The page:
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Happy Birthday, Telstar!

World's first telecom satellite launched 50 years ago today

1 min read

Communications satellites are so much a part of our lives that we hardly think of them, but just 50 years ago, they didn’t exist—until Telstar 1. Launched on the morning of 10 July 1962 aboard a Thor-Delta rocket from Cape Canaveral, the 77-kilogram, solar-cell-covered sphere carried the first live transatlantic TV feed—a test signal sent between the ground stations at Andover, Maine, and Pleumeur-Bodou, France. On 23 July, TV viewers got their first glimpse of Telstar’s capabilities when networks in North America and Europe broadcast part of a major league baseball game, followed by remarks from President John F. Kennedy. Among Telstar 1’s other firsts: the first telephone call to be relayed through space, as well as the first fax.

The satellite was designed and built at AT&T Bell Telephone Laboratories in Murray Hill, N.J., which also paid for its US $3 million launch. Radiation produced by U.S. and Soviet high-altitude nuclear tests eventually fried Telstar 1’s electronics. Though it went off line in February 1963, it’s still in orbit.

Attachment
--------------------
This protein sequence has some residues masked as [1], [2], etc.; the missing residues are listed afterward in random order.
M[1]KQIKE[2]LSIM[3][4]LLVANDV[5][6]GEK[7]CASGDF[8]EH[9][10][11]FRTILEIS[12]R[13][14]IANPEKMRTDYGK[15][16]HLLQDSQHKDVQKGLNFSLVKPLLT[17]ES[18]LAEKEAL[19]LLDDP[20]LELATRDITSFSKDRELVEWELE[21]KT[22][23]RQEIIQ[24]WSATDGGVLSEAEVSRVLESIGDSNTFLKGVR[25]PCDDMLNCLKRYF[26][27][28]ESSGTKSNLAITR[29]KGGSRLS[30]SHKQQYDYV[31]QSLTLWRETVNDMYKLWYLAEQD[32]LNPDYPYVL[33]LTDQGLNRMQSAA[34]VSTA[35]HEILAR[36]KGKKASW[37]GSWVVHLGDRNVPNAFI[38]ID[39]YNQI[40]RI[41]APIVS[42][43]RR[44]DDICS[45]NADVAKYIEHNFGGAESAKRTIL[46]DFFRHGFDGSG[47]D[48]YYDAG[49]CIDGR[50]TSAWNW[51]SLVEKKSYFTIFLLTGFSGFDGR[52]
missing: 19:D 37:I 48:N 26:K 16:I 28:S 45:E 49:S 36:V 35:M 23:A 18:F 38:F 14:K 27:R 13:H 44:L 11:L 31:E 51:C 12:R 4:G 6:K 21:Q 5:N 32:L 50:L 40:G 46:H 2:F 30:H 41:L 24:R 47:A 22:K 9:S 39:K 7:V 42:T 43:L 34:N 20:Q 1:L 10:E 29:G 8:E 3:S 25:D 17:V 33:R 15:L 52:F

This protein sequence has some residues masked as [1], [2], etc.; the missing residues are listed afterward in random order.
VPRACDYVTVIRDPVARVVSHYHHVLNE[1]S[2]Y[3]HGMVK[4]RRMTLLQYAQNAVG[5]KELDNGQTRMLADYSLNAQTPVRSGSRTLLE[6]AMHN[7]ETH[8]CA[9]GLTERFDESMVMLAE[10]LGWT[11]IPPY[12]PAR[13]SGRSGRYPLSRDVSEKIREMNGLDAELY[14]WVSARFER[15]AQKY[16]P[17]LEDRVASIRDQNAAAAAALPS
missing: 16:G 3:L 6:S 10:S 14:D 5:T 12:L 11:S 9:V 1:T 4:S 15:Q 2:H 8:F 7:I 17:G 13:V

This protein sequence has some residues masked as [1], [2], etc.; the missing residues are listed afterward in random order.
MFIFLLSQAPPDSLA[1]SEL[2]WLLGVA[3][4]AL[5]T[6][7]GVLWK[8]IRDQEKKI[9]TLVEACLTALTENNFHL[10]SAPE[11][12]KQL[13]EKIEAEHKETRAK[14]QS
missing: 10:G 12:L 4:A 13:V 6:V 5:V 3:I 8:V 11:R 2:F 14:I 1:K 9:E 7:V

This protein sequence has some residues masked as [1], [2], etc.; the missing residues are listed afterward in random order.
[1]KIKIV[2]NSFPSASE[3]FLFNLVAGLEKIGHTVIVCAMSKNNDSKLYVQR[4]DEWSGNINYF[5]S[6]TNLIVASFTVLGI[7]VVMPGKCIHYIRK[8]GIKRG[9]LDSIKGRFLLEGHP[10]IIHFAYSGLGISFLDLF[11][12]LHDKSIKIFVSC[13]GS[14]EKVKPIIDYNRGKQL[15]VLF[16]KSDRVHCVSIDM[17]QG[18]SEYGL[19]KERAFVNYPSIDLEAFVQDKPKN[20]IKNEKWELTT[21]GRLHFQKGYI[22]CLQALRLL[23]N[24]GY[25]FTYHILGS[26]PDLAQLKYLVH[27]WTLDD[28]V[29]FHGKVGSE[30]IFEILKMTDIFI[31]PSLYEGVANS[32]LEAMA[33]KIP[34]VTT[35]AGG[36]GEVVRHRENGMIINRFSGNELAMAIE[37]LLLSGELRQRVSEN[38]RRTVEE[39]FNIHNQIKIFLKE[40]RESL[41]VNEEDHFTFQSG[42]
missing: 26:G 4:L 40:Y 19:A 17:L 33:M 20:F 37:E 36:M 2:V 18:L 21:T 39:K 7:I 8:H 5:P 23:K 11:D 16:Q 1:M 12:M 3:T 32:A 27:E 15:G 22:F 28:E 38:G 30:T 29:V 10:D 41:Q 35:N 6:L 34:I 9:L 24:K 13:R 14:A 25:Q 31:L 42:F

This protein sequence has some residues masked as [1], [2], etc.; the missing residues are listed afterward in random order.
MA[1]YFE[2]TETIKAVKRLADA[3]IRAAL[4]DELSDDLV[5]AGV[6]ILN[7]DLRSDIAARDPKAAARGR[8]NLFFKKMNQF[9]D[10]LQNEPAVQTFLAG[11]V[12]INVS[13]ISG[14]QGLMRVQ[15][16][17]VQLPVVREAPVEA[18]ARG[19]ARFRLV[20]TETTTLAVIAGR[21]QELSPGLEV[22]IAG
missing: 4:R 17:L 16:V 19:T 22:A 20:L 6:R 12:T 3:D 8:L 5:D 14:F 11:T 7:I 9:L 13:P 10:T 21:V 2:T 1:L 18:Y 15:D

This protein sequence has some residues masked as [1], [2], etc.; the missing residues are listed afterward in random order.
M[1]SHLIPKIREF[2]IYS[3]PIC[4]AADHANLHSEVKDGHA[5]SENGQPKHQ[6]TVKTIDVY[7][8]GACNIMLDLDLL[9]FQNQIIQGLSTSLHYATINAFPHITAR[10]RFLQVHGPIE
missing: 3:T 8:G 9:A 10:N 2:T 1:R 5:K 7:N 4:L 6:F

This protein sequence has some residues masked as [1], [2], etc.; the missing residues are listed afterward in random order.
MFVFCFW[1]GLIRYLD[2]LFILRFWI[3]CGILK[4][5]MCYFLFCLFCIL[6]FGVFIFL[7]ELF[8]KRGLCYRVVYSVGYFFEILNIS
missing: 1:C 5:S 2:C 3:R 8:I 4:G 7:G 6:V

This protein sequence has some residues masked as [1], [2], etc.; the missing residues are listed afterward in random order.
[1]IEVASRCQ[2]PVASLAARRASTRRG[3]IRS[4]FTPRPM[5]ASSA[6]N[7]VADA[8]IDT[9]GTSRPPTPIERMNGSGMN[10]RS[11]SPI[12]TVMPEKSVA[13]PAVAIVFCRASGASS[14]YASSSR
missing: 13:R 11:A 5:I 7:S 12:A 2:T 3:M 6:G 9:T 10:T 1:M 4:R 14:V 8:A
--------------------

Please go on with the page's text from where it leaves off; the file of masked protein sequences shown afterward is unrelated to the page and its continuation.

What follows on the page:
This vintage documentary, from the AT&T Archives, has some great footage from the launch and the first TV transmissions:

The IEEE History Center’s Global History Network also has a number of oral histories and first-hand accounts from the engineers and researchers who built Telstar, including Eugene O’Neill, John Pierce, and Milton B. Punnett. And for those of you who will be in Washington, D.C., this Thursday, the National Air and Space Museum will host an afternoon symposium on Telstar and the birth of global communication. The symposium will also be carried live on the Web.


Producer: Audio Productions, Inc.

Footage courtesy of AT&T Archives and History Center, Warren, NJ


The Conversation (0)
Two men fix metal rods to a gold-foiled satellite component in a warehouse/clean room environment

Technicians at Northrop Grumman Aerospace Systems facilities in Redondo Beach, Calif., work on a mockup of the JWST spacecraft bus—home of the observatory’s power, flight, data, and communications systems.


For a deep dive into the engineering behind the James Webb Space Telescope, see our collection of posts here.

When the James Webb Space Telescope (JWST) reveals its first images on 12 July, they will be the by-product of carefully crafted mirrors and scientific instruments. But all of its data-collecting prowess would be moot without the spacecraft’s communications subsystem.

The Webb’s comms aren’t flashy. Rather, the data and communication systems are designed to be incredibly, unquestionably dependable and reliable. And while some aspects of them are relatively new—it’s the first mission to use Ka-band frequencies for such high data rates so far from Earth, for example—above all else, JWST’s comms provide the foundation upon which JWST’s scientific endeavors sit.

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